Featured Research

from universities, journals, and other organizations

Tangled Web Of The Insect, Plant And Parasite Arms Race

Date:
November 3, 2007
Source:
BioMed Central
Summary:
New insights have been made into the evolutionary relationship between plant-dwelling insects and their parasites. Researchers shed light on how sawflies evolved to escape their parasites and gain themselves an 'enemy-free space' for millions of years.

New insights into the evolutionary relationship between plant-dwelling insects and their parasites are revealed in the online open access journal BMC Biology. Researchers shed light on how sawflies evolved to escape their parasites and gain themselves an 'enemy-free space' for millions of years.

Tommi Nyman of the University of Joensuu in Finland together with colleagues from Sweden and Germany uncovered a food web involving willow trees, sawflies, and the parasites feeding on sawfly larvae. Sawflies (a group of insects related to bees and wasps) lay their larvae in willows creating galls, which are protruding growths of plant tissue. Nyman's group used data from galls collected from willows over an 18-year period. They classified 43 sawfly species using genetic analysis and assessed the degree of parasitism to which these insects had been subjected by 72 different parasites.

Their statistical analysis showed that parasitism promotes the insects' ecological divergence in a co-evolutionary arms race. The sawflies develop new gall-types and, in doing so, can escape the attentions of the parasites without having to switch host plant. Some parasites, however, have in turn adapted to the divergence in gall-types, driving further speciation. These processes partly explain the unusual diversity of herbivorous insects and their parasitoids.

This study is the first time that key co-evolutionary hypotheses such as the classic Escape-And-Radiate (EAR) hypothesis have been tested in a phylogenetic framework. EAR suggests that hyper diverse communities result from co-evolutionary arms races featuring cycles of enemy escape, radiation, and colonization by new enemy lineages. The results show that the EAR hypothesis is too simplistic to be applied to complex species-rich food webs.

"Our results indicate that niche-dependent parasitism is a major force promoting ecological divergence in herbivorous insects," says Nyman. "Diversification seems to be spurred by a continuous stepwise process, in which ecological and phenotypic shifts in prey lineages are followed by a lagged evolutionary response by some of the associated enemies."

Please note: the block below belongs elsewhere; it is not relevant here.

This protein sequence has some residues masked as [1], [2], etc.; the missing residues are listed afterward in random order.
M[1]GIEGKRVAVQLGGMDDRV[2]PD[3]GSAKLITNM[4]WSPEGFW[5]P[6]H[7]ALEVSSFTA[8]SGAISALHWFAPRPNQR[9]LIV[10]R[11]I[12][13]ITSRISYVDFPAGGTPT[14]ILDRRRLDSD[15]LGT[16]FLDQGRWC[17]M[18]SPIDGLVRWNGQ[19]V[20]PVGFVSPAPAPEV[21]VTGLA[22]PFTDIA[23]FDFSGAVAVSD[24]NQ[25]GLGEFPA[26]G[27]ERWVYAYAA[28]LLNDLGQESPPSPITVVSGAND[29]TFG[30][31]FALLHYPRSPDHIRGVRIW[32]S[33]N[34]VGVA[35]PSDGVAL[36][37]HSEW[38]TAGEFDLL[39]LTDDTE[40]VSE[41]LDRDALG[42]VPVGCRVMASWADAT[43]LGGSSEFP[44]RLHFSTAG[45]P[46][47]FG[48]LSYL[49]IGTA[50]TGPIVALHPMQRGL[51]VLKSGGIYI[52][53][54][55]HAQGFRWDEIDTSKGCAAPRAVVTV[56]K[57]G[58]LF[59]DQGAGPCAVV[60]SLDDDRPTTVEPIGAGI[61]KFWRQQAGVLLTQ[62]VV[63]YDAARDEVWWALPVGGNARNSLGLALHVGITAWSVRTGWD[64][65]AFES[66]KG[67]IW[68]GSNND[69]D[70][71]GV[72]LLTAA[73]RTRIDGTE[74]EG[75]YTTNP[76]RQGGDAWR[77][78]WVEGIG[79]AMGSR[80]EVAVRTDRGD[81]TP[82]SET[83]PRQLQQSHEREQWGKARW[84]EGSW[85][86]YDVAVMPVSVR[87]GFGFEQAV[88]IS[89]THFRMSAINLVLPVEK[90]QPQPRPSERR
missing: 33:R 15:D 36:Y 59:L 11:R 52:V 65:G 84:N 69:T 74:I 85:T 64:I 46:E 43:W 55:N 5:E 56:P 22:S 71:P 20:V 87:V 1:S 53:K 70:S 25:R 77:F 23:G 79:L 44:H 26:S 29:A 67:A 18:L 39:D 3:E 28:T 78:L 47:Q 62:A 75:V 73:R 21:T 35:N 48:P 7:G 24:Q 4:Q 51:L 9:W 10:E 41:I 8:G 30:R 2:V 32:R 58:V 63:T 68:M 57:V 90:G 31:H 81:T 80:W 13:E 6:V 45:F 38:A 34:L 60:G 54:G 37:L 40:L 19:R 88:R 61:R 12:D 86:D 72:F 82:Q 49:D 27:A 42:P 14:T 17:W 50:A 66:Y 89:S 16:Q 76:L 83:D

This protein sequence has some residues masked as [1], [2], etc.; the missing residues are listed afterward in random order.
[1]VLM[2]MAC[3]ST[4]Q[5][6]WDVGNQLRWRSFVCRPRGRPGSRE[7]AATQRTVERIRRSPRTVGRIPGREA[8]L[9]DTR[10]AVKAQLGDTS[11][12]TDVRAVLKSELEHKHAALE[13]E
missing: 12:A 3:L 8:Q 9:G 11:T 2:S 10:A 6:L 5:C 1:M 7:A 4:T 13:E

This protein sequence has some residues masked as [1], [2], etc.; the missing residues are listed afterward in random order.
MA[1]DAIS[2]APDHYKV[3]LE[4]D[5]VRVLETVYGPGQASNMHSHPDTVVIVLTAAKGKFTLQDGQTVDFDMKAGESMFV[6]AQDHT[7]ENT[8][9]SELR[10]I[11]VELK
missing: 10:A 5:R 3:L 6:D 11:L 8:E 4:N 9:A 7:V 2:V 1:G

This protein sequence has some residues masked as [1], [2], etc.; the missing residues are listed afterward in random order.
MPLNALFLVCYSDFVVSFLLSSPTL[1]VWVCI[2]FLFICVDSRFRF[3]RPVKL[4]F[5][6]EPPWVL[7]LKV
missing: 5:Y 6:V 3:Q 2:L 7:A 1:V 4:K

Journal article: Tommi Nyman, Folmer Bokma and Jens-Peter Kopelke "Reciprocal diversification in a complex plant-herbivore-parasitoid food web" BMC Biology (in press)


Story Source:

The above story is based on materials provided by BioMed Central. Note: Materials may be edited for content and length.


Cite This Page:

BioMed Central. "Tangled Web Of The Insect, Plant And Parasite Arms Race." ScienceDaily. ScienceDaily, 3 November 2007. <www.sciencedaily.com/releases/2007/11/071101085033.htm>.
BioMed Central. (2007, November 3). Tangled Web Of The Insect, Plant And Parasite Arms Race. ScienceDaily. Retrieved September 2, 2014 from www.sciencedaily.com/releases/2007/11/071101085033.htm
BioMed Central. "Tangled Web Of The Insect, Plant And Parasite Arms Race." ScienceDaily. www.sciencedaily.com/releases/2007/11/071101085033.htm (accessed September 2, 2014).

Share This




More Plants & Animals News

Tuesday, September 2, 2014

Featured Research

from universities, journals, and other organizations


Featured Videos

from AP, Reuters, AFP, and other news services

U.N. Says Ebola Travel Restrictions Will Cause Food Shortage

U.N. Says Ebola Travel Restrictions Will Cause Food Shortage

Newsy (Sep. 2, 2014) — The U.N. says the problem is two-fold — quarantine zones and travel restrictions are limiting the movement of both people and food. Video provided by Newsy
Powered by NewsLook.com
Sharks Off the Menu and on the Tourist Trail in Palau

Sharks Off the Menu and on the Tourist Trail in Palau

AFP (Sep. 2, 2014) — Tourists in Palau clamour to dive with sharks thanks to a pioneering conservation initiative -- as the island nation plans to completely ban commercial fishing in its vast ocean territory. 01:15 Video provided by AFP
Powered by NewsLook.com
We've Got Mites Living In Our Faces And So Do You

We've Got Mites Living In Our Faces And So Do You

Newsy (Aug. 30, 2014) — A new study suggests 100 percent of adult humans (those over 18 years of age) have Demodex mites living in their faces. Video provided by Newsy
Powered by NewsLook.com
Coffee Then Napping: The (New) Key To Alertness

Coffee Then Napping: The (New) Key To Alertness

Newsy (Aug. 30, 2014) — Researchers say having a cup of coffee then taking a nap is more effective than a nap or coffee alone. Video provided by Newsy
Powered by NewsLook.com

Search ScienceDaily

Number of stories in archives: 140,361

Find with keyword(s):
 
Enter a keyword or phrase to search ScienceDaily for related topics and research stories.

Save/Print:
Share:  

Breaking News:
from the past week

In Other News

... from NewsDaily.com

Science News

Health News

Environment News

Technology News



Save/Print:
Share:  

Free Subscriptions


Get the latest science news with ScienceDaily's free email newsletters, updated daily and weekly. Or view hourly updated newsfeeds in your RSS reader:

Get Social & Mobile


Keep up to date with the latest news from ScienceDaily via social networks and mobile apps:

Have Feedback?


Tell us what you think of ScienceDaily -- we welcome both positive and negative comments. Have any problems using the site? Questions?
Mobile iPhone Android Web
Follow Facebook Twitter Google+
Subscribe RSS Feeds Email Newsletters
Latest Headlines Health & Medicine Mind & Brain Space & Time Matter & Energy Computers & Math Plants & Animals Earth & Climate Fossils & Ruins